Towards a BETTER and PROSPEROUS City
1. Rahul Singh Keram (Team Coordinator) , III sem(E&TC),NIT Raipur.
2. Nikhil Yede, III sem(E&TC),NIT Raipur.
3. D Vivek, III sem(Meta.),NIT Raipur.
4. Arunabh Singh, IIIsem(CSE), BITS Pilani, Goa.
5. Yugantar Mishra,III sem(Mech.),Rungta College of Engg. &Tech, Raipur.
India will have 68 cities with population over 1 million by 2030
•India’s fast-growing and relatively productive cities will drive a near fourfold
increase in India’s per capita income between 2008 and 2030.
•The growth imperative that India needs to grow its GDP at close to 10 percent a year
to create enough employment for the nation’s young and growing population.
•Cities will account for 70 percent of India’s GDP by 2030.
But , are the present Indian cities able to reach there?
What must be done to make Indian cities, the future cities?
•Increasing the approach towards existing programmes like JNNURM and RAY.
•Proper sanitation and sewage line facilities in drainage system.
•Minimizing road traffic by encouraging increased use of public transportation , bicycles
for covering small distances and, keeping track on stray animals.
•Plantation of more and more trees in urban locality.
•Provision of clean drinking water, electricity and encouraging the use of alternative
sources of energy.
•Proper waste management facilities for disposal and treatment of wastes generated in
large amounts, in urban areas.
Waste management is one of the major problems current Indian cities are facing.
Absence of adequate measures to
manage and treat wastes
Lack of public consultation and
failure to consider public opinion
•Large dumps of waste are left openly in landfills untreated.
• Yearly increase in the overall quantity of solid waste in cities is about 5 per cent.
•India becoming a dumping ground for e-wastes.
Percentageof wastes generated in cities
IMPACTS OF WASTES
•Unhygenic conditions due to untreated wastes.
•Large areas of land abandoned of their use due to open dumping.
India produces about one billion tons of urban solid wastes annually .
Establishing waste treatment plants
Setup of waste management strategy and Target Groups for every major city.
Setting up governmental body for waste management.
Every state will have a sub-body to look after the working of those plants.
Government should also collaborate with the informal sectors for the collection
of solid waste.
Initial setup amount estimated is Rs.80 crore per plant.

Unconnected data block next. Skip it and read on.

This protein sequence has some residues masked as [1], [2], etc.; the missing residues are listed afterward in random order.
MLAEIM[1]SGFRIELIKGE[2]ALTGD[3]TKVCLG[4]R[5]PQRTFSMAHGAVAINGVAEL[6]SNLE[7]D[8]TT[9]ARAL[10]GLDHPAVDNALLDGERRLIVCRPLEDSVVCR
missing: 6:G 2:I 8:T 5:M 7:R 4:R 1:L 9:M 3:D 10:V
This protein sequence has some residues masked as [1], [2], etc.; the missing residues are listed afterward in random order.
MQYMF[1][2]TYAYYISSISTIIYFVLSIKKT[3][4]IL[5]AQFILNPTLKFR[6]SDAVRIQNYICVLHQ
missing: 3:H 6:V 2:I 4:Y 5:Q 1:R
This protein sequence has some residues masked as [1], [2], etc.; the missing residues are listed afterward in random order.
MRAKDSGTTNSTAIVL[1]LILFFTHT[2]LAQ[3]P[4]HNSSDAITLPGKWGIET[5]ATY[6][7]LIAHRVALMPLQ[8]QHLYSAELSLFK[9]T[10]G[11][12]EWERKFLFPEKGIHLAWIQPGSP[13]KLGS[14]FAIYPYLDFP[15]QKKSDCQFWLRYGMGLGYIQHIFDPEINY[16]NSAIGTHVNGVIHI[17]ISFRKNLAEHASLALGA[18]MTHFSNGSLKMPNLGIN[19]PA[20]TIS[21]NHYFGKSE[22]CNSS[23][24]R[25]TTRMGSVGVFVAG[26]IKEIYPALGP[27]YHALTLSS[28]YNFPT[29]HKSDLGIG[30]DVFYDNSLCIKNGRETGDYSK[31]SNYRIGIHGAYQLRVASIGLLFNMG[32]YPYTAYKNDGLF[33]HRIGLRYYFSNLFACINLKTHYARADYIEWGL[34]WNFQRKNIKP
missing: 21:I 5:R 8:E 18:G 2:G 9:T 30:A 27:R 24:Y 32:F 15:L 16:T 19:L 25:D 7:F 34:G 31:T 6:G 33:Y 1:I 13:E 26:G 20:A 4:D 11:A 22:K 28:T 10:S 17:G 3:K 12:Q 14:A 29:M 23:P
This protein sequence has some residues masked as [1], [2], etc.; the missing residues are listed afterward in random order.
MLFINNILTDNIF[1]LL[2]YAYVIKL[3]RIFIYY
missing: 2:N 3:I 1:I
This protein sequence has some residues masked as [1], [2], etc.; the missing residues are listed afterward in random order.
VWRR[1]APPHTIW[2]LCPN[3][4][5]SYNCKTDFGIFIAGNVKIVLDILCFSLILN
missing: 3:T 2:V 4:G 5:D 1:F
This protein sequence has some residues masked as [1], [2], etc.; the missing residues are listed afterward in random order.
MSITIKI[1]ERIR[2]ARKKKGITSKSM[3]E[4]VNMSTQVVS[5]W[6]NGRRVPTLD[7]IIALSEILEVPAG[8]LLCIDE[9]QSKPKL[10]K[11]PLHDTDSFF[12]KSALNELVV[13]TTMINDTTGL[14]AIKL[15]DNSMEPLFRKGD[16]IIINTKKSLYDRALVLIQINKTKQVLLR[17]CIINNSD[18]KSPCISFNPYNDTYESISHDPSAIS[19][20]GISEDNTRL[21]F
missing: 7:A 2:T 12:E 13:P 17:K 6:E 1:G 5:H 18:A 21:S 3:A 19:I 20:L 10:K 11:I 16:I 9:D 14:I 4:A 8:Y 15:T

Each major city must own a waste processing station or substations (if required).
These stations collects, segregates and processes wastes from
all over the city.
Collection of wastes from dustbins provided at every corners of the city.
Processing is carried out by composting or recycling the wastes.
Recycled wastes to be sent to respective manufacturing industries.
Creation of national awareness programmes about waste generation and management.
Helpline service should be started for immediate actions for waste management.
Setup of waste management strategy
• Closure of existing landfill.
• Waste and / or recyclable materials transport.
• Engagement of NGOs and community groups (such as Scouts, Lions, Rotary etc.)
in achieving waste management objectives .
• Cessation of crate or bundled recyclables and the introduction of co-mingled
collection of recyclables.
• Change of green organics collection from weekly to fortnightly collection.
wastes mostly constitute
of organic wastes
and plastic items.
These must be stored in
separate dustbins at the
time of collection.
Commercial shops &
Wastes generated are
mostly plastics and
must be collected and
treated or recycled.
The local media play a
vital role in making
public aware about
and different waste
and help the
Citizens are equally responsible as government for waste management
Reports to Home MinistryCENTRAL BODY
Collects waste &
takes it plant
Public suggestions Awareness
to manage wastes
Case Study: Nisarguna Biogas Plant managed by Municipal authorities
Funds from Central &
•Increasing property taxes
•Service charges from
•Involvement of public &
recovery of wastes
•From byproducts of
obtained form treatment
Provision of land,
transport and other
Wages to employees.
Fuel and processing
Total Estimation = Rs.75 crores
MGI Report suggests
spending $2.2 trillion in cities
over the next 20 years.
Fate of existing landfills.
Placement of waste storage depots.
Frequency of collection of wastes.
Market for recycled and/or treated
Public resistance to change.
Lack of co-ordination among
Segregation of wastes on existing
landfills and processing there, if
Public must be informed about their
locations in the community.
Alternating collection days for different
areas, on the basis of proposed waste
Tie-ups between respective industries.
Awareness through local media.
Training programmes for employees.
Covering all the major areas of metro city, including suburb areas.
Gradual reduction of landfill areas, that can be utilised for future
construction works or plantation.
Awareness among people will inspire them towards minimisation of
resources and to reuse, recycle ; whatever possible.
Provides alternative sources of energy , e.g. biogas plants.
Adverse effects on environment will be minimised.
Informal sectors contribute a lot to widen the impact of waste management
Challenges Mitigation factors
India’s urban awakening: Building inclusive cities sustaining economic
growth, MGI Reports 2010.
Report on Civic Amenities in Urban Areas, Planning Commission 2002.
Report on Solid Wastes Management, India Infrastructure Report